Fortuitous pairing has been life-transforming
Tuesday, December 18, 2007
The concept of microfinance – small loans to the entrepreneurial poor – is not a new one on US business school campuses. Indeed, as they expand their globally minded curricula, many business schools have devoted more time and money, and sometimes even entire courses, to the subject.
Other schools have gone a step further: the UCLA Anderson School of Management in California helps young female entrepreneurs in Kenya transform their poverty-stricken lives by starting homegrown businesses.
It all started this year when Judy Olian, the dean of Anderson, was at the Fortune Magazine/State Department International Women Leaders conference. There she met Pauline Mwangi, who trains emerging entrepreneurs in Nairobi. Ms Mwangi was creating a pilot programme, “Young Women in Enterprise”, for Technoserve, the non-profit international development organisation. The aim of the programme, funded in part by the Nike Foundation, was to equip young women from low-income areas of Nairobi with business and life skills to start small businesses.
Prof Olian happened to be assigned as Ms Mwangi’s mentor at the conference – a fortuitous pairing. “It was an interesting and easy fit for us,” she says. The Anderson school has a long history of working with students on microfinance-oriented projects, according to Prof Olian.
“Her work struck a particular chord with me because it was about helping young women. Many of the young women she works with live in the slums of Nairobi. They have no running water, no sewerage and no electricity. They have some basic education but they subsist on less than $1 a day. The issue is: how do you lift them out of the cycle of poverty?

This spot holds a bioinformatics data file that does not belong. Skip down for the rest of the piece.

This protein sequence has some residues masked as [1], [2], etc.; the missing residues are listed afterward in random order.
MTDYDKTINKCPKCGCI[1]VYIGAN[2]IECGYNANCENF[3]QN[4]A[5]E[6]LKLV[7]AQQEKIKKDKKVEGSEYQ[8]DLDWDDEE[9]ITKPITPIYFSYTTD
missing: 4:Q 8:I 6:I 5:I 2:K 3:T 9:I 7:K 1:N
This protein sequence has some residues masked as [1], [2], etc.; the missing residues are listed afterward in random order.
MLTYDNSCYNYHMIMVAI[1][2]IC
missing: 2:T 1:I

“Her work is about educating girls on how to do business, how to keep records and how to sustain a successful enterprise,” she says.
“We are talking about tiny, tiny businesses, but they could change the lives of these women.”
Ms Mwangi spent a week at Anderson attending classes and seminars on best business practices and skills related to organisation and management. She also met professors who specialise in microfinance and worked with students who were interested in entrepreneurship in the developing world. “Learning how they think about microfinance and the developing world helped me think about how I could expand my programme back in Kenya,” Ms Mwangi says.
“The most important lesson for me, though, was the realisation that Judy, my mentor, and the other women I met were so much like me. They face the kind of challenges I face. I saw that they do their best with the opportunities they get and that they stayed focused on their goals, not giving up. And I thought, ’I can do that’. “
Her time at Anderson also helped hone her ideas for the pilot programme in Nairobi, she says. In particular, it gave her the confidence and motivation to try new approaches.
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